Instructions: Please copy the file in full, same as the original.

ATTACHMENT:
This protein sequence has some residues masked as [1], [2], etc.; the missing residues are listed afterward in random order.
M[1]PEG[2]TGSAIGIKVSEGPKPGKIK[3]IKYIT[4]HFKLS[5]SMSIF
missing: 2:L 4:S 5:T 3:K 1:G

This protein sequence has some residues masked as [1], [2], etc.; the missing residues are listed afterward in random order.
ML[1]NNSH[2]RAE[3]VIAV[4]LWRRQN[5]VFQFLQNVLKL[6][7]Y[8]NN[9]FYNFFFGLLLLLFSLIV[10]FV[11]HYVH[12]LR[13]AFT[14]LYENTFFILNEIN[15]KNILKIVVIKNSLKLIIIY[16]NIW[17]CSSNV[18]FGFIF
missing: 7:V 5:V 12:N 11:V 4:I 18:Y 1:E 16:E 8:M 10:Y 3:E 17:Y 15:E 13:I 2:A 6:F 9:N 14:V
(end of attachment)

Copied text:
This protein sequence has some residues masked as [1], [2], etc.; the missing residues are listed afterward in random order.
M[1]PEG[2]TGSAIGIKVSEGPKPGKIK[3]IKYIT[4]HFKLS[5]SMSIF
missing: 2:L 4:S 5:T 3:K 1:G

This protein sequence has some residues masked as [1], [2], etc.; the missing residues are listed afterward in random order.
ML[1]NNSH[2]RAE[3]VIAV[4]LWRRQN[5]VFQFLQNVLKL[6][7]Y[8]NN[9]FYNFFFGLLLLLFSLIV[10]FV[11]HYVH[12]LR[13]AFT[14]LYENTFFILNEIN[15]KNILKIVVIKNSLKLIIIY[16]NIW[17]CSSNV[18]FGFIF
missing: 7:V 5:V 12:N 11:V 4:I 18:Y 1:E 16:E 8:M 10:Y 3:E 17:Y 15:E 13:I 2:A 6:F 9:N 14:V